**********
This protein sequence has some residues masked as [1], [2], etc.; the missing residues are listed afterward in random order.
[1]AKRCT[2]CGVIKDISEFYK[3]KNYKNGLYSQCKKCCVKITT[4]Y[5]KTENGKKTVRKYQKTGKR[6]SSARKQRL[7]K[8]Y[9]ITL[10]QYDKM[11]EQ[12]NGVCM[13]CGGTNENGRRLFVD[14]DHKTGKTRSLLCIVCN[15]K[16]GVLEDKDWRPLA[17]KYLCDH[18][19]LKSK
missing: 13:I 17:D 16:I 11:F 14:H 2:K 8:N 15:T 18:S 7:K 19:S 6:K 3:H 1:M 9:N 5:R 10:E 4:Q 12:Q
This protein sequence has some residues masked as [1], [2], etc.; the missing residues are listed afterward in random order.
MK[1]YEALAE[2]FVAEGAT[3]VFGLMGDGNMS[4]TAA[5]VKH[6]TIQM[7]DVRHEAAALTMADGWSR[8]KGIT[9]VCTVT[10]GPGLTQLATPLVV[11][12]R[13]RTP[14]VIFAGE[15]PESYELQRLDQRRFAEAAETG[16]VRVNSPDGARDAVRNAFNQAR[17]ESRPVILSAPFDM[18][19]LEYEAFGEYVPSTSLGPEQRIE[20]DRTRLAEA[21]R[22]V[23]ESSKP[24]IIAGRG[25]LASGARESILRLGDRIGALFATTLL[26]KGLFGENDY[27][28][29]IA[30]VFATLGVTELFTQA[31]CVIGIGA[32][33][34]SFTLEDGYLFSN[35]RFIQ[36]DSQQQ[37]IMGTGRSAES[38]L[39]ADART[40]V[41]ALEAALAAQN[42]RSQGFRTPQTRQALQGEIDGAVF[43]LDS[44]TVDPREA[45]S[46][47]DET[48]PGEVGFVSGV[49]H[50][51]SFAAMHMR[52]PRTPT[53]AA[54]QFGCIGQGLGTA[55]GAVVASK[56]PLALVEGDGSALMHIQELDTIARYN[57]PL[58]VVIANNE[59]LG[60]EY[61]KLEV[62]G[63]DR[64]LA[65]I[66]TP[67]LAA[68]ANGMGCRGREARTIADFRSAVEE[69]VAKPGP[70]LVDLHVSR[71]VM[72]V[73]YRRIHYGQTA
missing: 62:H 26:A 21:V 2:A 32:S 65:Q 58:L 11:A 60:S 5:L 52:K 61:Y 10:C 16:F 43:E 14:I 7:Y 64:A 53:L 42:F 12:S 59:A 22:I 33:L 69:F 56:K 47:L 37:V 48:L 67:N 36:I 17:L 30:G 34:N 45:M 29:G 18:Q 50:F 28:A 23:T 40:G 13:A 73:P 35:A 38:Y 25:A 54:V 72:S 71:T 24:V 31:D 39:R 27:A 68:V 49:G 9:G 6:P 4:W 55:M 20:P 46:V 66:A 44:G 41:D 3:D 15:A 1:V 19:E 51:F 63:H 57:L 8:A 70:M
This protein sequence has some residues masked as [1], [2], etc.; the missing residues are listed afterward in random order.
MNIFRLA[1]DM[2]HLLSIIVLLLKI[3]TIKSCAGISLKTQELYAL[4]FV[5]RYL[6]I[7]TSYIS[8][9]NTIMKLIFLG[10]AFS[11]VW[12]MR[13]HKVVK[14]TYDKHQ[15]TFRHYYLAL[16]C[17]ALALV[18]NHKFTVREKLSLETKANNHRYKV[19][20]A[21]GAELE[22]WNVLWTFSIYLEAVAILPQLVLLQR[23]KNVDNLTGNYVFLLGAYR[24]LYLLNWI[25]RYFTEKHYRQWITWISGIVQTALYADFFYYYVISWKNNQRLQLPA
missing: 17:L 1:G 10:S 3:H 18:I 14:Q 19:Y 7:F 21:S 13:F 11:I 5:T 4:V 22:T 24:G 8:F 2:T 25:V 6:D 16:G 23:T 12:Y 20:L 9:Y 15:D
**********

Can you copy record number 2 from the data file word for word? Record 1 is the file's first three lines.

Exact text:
This protein sequence has some residues masked as [1], [2], etc.; the missing residues are listed afterward in random order.
MK[1]YEALAE[2]FVAEGAT[3]VFGLMGDGNMS[4]TAA[5]VKH[6]TIQM[7]DVRHEAAALTMADGWSR[8]KGIT[9]VCTVT[10]GPGLTQLATPLVV[11][12]R[13]RTP[14]VIFAGE[15]PESYELQRLDQRRFAEAAETG[16]VRVNSPDGARDAVRNAFNQAR[17]ESRPVILSAPFDM[18][19]LEYEAFGEYVPSTSLGPEQRIE[20]DRTRLAEA[21]R[22]V[23]ESSKP[24]IIAGRG[25]LASGARESILRLGDRIGALFATTLL[26]KGLFGENDY[27][28][29]IA[30]VFATLGVTELFTQA[31]CVIGIGA[32][33][34]SFTLEDGYLFSN[35]RFIQ[36]DSQQQ[37]IMGTGRSAES[38]L[39]ADART[40]V[41]ALEAALAAQN[42]RSQGFRTPQTRQALQGEIDGAVF[43]LDS[44]TVDPREA[45]S[46][47]DET[48]PGEVGFVSGV[49]H[50][51]SFAAMHMR[52]PRTPT[53]AA[54]QFGCIGQGLGTA[55]GAVVASK[56]PLALVEGDGSALMHIQELDTIARYN[57]PL[58]VVIANNE[59]LG[60]EY[61]KLEV[62]G[63]DR[64]LA[65]I[66]TP[67]LAA[68]ANGMGCRGREARTIADFRSAVEE[69]VAKPGP[70]LVDLHVSR[71]VM[72]V[73]YRRIHYGQTA
missing: 62:H 26:A 21:V 2:A 32:S 65:Q 58:L 11:A 60:S 5:L 52:K 61:Y 10:C 16:F 43:E 14:I 7:Y 64:A 53:L 42:F 12:S 59:A 22:I 33:L 69:F 56:K 47:L 37:V 48:L 67:N 36:I 17:L 30:G 34:N 45:M 29:G 18:Q 50:F 28:A 23:T 40:G 13:A 73:P 35:A 38:Y 25:A 54:V 72:S 71:T 24:V 31:D 39:R 27:A 68:V 49:G 9:G 6:P 4:W 55:M 20:P 46:V 66:A 44:G 41:D 3:D 15:A 1:V 19:E 51:F 63:H 57:L 8:A 70:M